Jurassic Park (1993)

One thing Steven Spielberg has always done best is spark our imaginations, and this atmospheric preview lays the foundation for his most famous work. Tantalisingly brief, the trailer’s narrator simply tells us the basics: the premise, the title, the logo, the director. Sparse, and yet so well executed it’s entirely apt for the blockbuster landmark. The technique paid off, as it became the most successful film of all time upon its release.

Batman (1989)

Picture the scene: a new Batman movie is promised, but Bat-fans are outraged at the casting, the director, everything. 50,000 complaint letters arrived at Warner Bros. Their response? To quickly assemble this showreel during the Christmas of 1988. No music, no narration, no logo, simply this confident compilation of action and one liners. Audiences were astounded and doubters converted. It was a turning point for a film that influences blockbusters to this day.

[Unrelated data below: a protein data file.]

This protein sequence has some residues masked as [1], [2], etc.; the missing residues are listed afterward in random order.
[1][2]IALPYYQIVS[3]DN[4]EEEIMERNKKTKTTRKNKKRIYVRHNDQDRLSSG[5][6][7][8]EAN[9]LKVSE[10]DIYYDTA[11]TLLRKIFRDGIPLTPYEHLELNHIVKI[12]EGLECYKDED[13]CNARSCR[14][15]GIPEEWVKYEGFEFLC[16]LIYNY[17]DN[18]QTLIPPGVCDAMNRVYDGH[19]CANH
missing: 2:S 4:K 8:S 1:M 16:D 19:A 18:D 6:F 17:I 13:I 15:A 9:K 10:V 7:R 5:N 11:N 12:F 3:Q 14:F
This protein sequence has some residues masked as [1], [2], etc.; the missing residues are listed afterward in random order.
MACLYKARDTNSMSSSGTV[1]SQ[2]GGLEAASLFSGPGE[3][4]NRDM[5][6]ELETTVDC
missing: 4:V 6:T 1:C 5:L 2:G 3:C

The Dark Knight (2008)

Nearly twenty years later, Bat-fans were outraged again. How could ANYONE replace Jack Nicholson as The Joker? Heath Ledger won an Oscar for his eventual portrayal, but prior to release, people needed convincing. Lines from the film, including the memorable speech from Michael Caine’s Alfred, were used to set up Ledger’s interpretation, and the darker world of Christopher Nolan’s Batman. Then, of course, there’s that laugh. It’s still chillingly brilliant.

Jaws (1975)

This is the third Spielberg-related film on this list, which speaks to the level of anticipation his films receive. The trailer’s purpose is to introduce the villain, to inject a sense of terror into something tangible. Lines such as “It is as if God created The Devil, and gave him Jaws” and the shark’s foreboding absence helped create one of cinema’s most enduring terrors, and kickstart what we now call the Summer Blockbuster.

Star Wars: The Force Awakens (2015)

New owners Disney had an uphill task with their new Star Wars films, to instill trust that had been broken with the lackluster prequels. This first glimpse into a new world mixed the old with the new, introducing characters but retaining the iconography of the original films, and ending with that unforgettable theme accompanying the return of the Millennium Falcon. It’s a rousing experience that preceded the billion-dollar smash.

The Great Gatsby (2013)